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Project: Sub Strings

Ruby Course


By now you should feel pretty good working with strings, arrays and hashes. We’ll do a couple of classic “intro to programming” problems in the next few lessons to help solidify your knowledge and get warmed up to working on small projects. You’ll need to rely on some of your basic knowledge of conditionals and flow control from the prep work but you shouldn’t need to do anything you haven’t seen before.

If you want to actually write and run your own Ruby code, you can either use IRB from the command line (type irb after the prompt), or run it from a script file using $ ruby ./your_file_name_in_the_current_directory.rb, or use the online editor at replit.com.


Implement a method #substrings that takes a word as the first argument and then an array of valid substrings (your dictionary) as the second argument. It should return a hash listing each substring (case insensitive) that was found in the original string and how many times it was found.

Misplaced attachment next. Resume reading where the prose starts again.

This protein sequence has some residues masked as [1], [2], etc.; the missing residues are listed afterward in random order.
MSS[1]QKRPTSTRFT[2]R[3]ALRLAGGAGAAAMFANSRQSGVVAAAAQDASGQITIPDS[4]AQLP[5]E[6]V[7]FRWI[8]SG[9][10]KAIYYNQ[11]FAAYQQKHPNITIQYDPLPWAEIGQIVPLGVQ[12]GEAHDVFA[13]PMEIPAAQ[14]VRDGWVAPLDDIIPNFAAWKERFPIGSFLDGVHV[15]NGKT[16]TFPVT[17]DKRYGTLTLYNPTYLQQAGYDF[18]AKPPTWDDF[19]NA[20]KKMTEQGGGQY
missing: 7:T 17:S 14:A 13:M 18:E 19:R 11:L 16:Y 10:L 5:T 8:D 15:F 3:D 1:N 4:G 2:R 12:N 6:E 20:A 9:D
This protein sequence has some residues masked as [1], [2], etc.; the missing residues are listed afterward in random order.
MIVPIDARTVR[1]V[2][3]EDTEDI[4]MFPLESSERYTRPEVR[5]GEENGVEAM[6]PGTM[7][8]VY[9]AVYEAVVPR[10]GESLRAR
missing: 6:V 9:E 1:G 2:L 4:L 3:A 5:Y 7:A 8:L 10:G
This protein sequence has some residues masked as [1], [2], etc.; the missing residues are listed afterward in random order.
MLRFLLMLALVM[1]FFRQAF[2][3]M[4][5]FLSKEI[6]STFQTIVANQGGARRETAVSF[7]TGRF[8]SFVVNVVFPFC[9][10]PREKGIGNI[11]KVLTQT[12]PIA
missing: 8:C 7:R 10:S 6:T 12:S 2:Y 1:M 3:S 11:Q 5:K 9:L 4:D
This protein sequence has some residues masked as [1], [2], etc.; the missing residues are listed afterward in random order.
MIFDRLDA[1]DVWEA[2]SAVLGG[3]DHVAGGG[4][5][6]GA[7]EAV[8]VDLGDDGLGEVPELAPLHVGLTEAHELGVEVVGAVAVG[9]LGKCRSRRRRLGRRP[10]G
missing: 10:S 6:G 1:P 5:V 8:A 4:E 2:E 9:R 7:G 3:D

> dictionary = ["below","down","go","going","horn","how","howdy","it","i","low","own","part","partner","sit"]
  => ["below","down","go","going","horn","how","howdy","it","i","low","own","part","partner","sit"]
  > substrings("below", dictionary)
  => { "below" => 1, "low" => 1 }

Next, make sure your method can handle multiple words:

  > substrings("Howdy partner, sit down! How's it going?", dictionary)
  => { "down" => 1, "go" => 1, "going" => 1, "how" => 2, "howdy" => 1, "it" => 2, "i" => 3, "own" => 1, "part" => 1, "partner" => 1, "sit" => 1 }

Please note the order of your keys might be different.

Quick Tips:

  • Recall how to turn strings into arrays and arrays into strings.

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